By Robert Lucke
Sitting with Dwayne Kretchmer in his gracious Havre home, it is very difficult to get him to open up about himself. The Elks, the Valley Furniture and Havre and Havre people; piece of cake. But to talk about himself, the subject gets changed every two or three sentences.
But the fact remains that Dwayne Kretchmer has been a good neighbor to North Central Montana ever since he got here in 1946.
Kretchmer was fighting in Iwo Jima in 1945 when he got word that his father had died. He applied for emergency leave to return home to North Dakota and did return, only to get there six days before his mother died as well. The family home was in Oriska, N.D.
After the war, he became the guardian of his younger brother and moved to the Great Falls area where the brother was living with his aunt.
"I was working around Great Falls for awhile, but it was too damn big," said Kretchmer, "so I answered an ad for a carpet layer's helper at Buttreys in Havre. I got the job at $200 a month. Gordon Suk was the store manager. Later, he went into the furniture business with me."
In 1945, Danny O'Neil, L. E. Freeman, Suk and Kretchmer purchased Bellands Furniture in downtown Havre. At that time, the name of the store was changed to Valley Furniture.
Meanwhile, Kretchmer and Lilly Gilbert were married in Kalispell. They have six children: Deanna, Sandra and Matt of Havre, Jody of North Chinook, Linda May of Minnesota and Jo Ann in Great Falls. These days, Kretchmers have 17 grandchildren and 11 great grandchildren.
By 1959, Kretchmer had built a new store at the present Valley Furniture location and taken on a new partner, Dave Evans.
By that time, some of the Evans family had come out to Havre and Dave had followed his brothers, spending the summer of 1957 doing farm work in the area.
"When Dave came out, he was only 18 years old," said Kretchmer, smiling. "He came into the old store and I hired him right then. He had no knowledge of furniture then, but before long he became a junior partner."
To this day, Kretchmer cannot stress enough how much Evans meant to Valley Furniture.
The years rolled on; the business flourished, and the store kept expanding until 1991, when Kretchmer and wife Lilly sold the store to their son Matt and Dave and Dixie Evans' son and daughter Cathy and Mike. That left the store to a second generation of "family" and the Kretchmers now had the ability to spend more time at their Canyon Ferry home while not neglecting their Havre home and causes.
Kretchmer has long been interested in the Havre Elks Lodge. He went through the Elks chairs himself and became Exalted Ruler in 1964-1965. It was then he met artist Clarence Cut the Rope. Kretchmer bought several paintings from him, all featuring elk.
One of Kretchmer's pleasures these days is that on April 1, 2000, son Matt started through the Elks chairs, following in Dad's footsteps by becoming Esteemed Lecturing Knight.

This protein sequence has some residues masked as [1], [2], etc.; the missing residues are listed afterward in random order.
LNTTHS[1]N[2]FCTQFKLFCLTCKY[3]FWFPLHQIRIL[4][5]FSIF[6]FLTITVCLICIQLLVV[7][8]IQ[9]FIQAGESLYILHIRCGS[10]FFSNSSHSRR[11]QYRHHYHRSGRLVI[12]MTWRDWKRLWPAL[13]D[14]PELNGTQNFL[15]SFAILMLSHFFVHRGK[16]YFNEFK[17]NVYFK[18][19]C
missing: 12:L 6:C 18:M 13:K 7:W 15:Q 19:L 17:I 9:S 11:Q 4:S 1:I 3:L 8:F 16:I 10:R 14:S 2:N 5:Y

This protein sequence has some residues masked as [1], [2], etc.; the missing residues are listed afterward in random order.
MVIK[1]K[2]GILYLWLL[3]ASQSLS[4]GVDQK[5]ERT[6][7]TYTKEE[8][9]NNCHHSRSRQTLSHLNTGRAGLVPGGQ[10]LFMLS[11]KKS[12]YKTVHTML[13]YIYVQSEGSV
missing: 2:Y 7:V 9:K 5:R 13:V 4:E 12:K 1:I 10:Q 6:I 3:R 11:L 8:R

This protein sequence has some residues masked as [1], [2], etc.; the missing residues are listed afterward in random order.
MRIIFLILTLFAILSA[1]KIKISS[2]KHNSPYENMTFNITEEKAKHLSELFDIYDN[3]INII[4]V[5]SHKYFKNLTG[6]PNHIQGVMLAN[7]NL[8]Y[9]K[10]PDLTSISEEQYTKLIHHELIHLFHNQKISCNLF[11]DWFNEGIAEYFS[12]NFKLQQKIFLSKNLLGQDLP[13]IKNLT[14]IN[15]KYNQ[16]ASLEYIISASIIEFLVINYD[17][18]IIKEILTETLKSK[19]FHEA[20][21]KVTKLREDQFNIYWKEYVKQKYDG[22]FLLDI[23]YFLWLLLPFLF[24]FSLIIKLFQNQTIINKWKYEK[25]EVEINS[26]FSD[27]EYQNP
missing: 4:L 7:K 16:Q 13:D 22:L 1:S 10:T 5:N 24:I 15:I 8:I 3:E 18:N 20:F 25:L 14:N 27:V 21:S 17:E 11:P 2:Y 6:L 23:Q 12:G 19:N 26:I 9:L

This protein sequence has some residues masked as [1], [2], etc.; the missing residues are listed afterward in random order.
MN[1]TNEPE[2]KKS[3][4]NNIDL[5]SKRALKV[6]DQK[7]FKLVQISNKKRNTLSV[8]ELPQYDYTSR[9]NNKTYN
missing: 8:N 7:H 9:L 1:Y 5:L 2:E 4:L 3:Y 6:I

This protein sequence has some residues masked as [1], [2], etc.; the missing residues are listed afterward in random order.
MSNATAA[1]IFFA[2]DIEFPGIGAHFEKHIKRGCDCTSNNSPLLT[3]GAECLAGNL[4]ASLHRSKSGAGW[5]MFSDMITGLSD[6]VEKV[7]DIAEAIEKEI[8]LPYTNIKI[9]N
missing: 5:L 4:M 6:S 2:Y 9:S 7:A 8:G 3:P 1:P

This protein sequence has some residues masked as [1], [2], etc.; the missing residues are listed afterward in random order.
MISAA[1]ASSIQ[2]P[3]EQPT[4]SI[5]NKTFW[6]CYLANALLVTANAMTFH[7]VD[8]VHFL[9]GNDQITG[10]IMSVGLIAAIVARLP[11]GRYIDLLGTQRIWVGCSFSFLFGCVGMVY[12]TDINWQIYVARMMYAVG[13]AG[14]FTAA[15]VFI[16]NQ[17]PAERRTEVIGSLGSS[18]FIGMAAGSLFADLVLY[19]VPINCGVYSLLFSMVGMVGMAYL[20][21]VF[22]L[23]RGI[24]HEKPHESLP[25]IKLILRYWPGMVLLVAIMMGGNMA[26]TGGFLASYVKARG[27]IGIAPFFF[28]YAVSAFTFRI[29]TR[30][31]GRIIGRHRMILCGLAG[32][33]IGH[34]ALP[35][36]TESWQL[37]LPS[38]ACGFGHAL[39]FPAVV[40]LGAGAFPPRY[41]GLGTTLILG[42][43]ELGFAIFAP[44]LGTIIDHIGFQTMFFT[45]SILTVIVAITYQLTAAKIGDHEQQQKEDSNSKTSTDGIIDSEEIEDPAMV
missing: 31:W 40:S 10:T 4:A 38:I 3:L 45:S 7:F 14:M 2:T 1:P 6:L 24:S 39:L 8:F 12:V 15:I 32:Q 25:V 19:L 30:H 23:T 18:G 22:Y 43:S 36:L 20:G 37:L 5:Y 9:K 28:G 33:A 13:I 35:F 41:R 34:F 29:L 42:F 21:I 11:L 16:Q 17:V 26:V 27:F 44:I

A Valley Furniture sales technique in use up until the present was brought home by Kretchmer.
"I was in Salt Lake attending an advertising clinic sponsored by the National Furniture Association," said Kretchmer. "They talked about a 13th month sale. Well, our year happened to end at the end of January, so January became our 13th month. It has always been successful. Sometimes we run it for just two weeks and sometimes for the whole month."
In 1984, Kretchmer's partner Dave Evans was on the Hill County Fair Board. Plans were being made to fund the Bigger Better Barn. That is when Kretchmer stepped in.
"I walked from the Liberty County Line to the Blaine County Line, all the ways through Hill County in 1984," Kretchmer related. "People stopped along the way and gave contributions to the Bigger Better Barn."
That was a 65-mile walk that netted the Barn more than $12,000.
The idea of marathon walking was not new to Kretchmer. After all, he had been a member of the Oriska, N.D. track team while in high school and in the 1970s had raised nearly $5,000 for Optimist Club projects by walking in their walk-a-thons.
"I really did the Bigger Better Barn walk because of Dave (Evans)," Kretchmer admitted. "It was a three-day walk, so there was lots of publicity on the radio and in the newspaper."
During those years, walking was just not enough for Kretchmer, who rode wild cows regularly in area rodeos.
Asked why, Kretchmer thought for a moment before replying. "I think maybe time at the Montana Bar prompted that to happen," he said with a laugh.
To this day, Kretchmer remains geared to helping the Havre economy with his interest in the Ryan Building on Highway 2. He is a partner in Parkview apartments, as well.
Going to interview Kretchmer? Then you are going to tour Valley Furniture. It won't take long into the tour to see why Kretchmer is so proud of that huge and beautiful store.
And still Kretchmer keeps an office at the Valley Furniture store. It is there among his souvenirs that Kretchmer's love for the people in this part of the country really shows through.
Not only that, but no one will ever know the thousands of folks whom Kretchmer has touched and helped through the years.
Dwayne Kretchmer, real good neighbor.